Initial CEO Pay Ratio Disclosures at the Tech 150
With the 2018 proxy season well underway, it’s time to take a look at the newest executive compensation disclosure item appearing in corporate proxy statements for the first time – the CEO pay ratio. Mandated by the Dodd-Frank Wall Street Reform and Consumer Protection Act, beginning with proxy statements filed for fiscal years beginning on or after January 1, 2017, companies are required to disclose:
- The median of the annual total compensation of all their employees (other than their Chief Executive Officer);
- The annual total compensation of their Chief Executive Officer; and
- The ratio of these two amounts.
This Thoughtful Disclosure Alert summarizes our findings based on a review of the proxy statements filed since the beginning of the year by representative companies in the technology sector headquartered throughout the United States. We call this group, which consists of many of the most prominent companies in the computer/hardware, internet/software, and semiconductor sectors, the “Tech 150.” As of April 11, 2018, 42 of the companies in the Tech 150 (28%) had filed either a definitive or a preliminary proxy statement containing the CEO pay ratio disclosure.
CEO Pay Ratios
Our review has determined the median pay ratio among the companies that have made their initial disclosure to be 69 to 1. So far, the CEO pay ratio distribution is highly concentrated below 100 to 1, with 30 of the reviewed companies (71.4%) disclosing pay ratios lower than 85 to 1. Similarly, of the 12 companies disclosing pay ratios above 100 to 1 only three companies reported ratios above 200 to 1.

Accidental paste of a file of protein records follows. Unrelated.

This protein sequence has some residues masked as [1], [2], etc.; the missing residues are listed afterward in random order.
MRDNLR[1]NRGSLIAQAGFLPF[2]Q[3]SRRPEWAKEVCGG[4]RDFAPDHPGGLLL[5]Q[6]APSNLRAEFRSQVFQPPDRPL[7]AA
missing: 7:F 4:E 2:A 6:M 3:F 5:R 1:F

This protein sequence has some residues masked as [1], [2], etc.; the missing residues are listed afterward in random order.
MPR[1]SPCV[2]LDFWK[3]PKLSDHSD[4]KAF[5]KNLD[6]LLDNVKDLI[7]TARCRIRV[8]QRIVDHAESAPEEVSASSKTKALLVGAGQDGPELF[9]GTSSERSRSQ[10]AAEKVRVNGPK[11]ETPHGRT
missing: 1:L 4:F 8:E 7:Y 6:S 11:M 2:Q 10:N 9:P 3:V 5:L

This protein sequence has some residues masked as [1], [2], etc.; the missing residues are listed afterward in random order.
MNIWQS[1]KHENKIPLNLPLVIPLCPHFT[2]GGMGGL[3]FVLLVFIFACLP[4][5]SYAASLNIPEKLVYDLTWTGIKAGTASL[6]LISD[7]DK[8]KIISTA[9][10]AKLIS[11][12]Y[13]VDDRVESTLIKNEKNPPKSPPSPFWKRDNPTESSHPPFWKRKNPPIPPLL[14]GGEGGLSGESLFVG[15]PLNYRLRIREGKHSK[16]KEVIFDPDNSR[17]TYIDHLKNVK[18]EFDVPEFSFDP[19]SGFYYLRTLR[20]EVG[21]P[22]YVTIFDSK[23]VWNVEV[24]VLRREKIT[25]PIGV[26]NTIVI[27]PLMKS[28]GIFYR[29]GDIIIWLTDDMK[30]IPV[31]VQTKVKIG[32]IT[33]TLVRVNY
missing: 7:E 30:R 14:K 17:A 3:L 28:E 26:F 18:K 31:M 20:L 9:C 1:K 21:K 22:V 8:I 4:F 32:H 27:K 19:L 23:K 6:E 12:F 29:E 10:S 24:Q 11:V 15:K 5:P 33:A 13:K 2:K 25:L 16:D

The percentile rankings of the disclosed pay ratios are as follows:
Certain prominent technology company CEOs (often founders) are well known for taking little or no compensation for serving in that role. Two companies, Twitter, Inc. and Instructure, Inc., disclosed pay ratios of 0, as their respective CEOs did not receive compensation for serving as chief executive officer in 2017.
Median Employee Compensation
Our review also determined the annual total compensation of the median employee among the companies that have made their initial disclosure to be $103,338, with annual total compensation ranging from $7,782 to $199,864.
Supplemental Pay Ratios
While the CEO pay ratio rule permits companies to present additional information, including additional ratios, to supplement the required pay ratio, they are not required to do so. To date, only five of the companies that we have reviewed (~12%) have provided a supplemental ratio. These supplemental ratios have been provided for the following reasons:
Other Notable Findings
Location of Disclosure
The CEO pay ratio rule does not specify where the disclosure should be placed in a company’s proxy statement. Consequently, while consistently included as part of companies’ executive compensation disclosure, it is showing up in a variety of specific locations. To date, the overwhelming choice is at the end of the executive compensation disclosure, following the discussion of Potential Payments upon Termination or Change in Control, which has been the placement of more than half of the companies reviewed. The most popular locations for presenting the CEO pay ratio disclosure are as follows: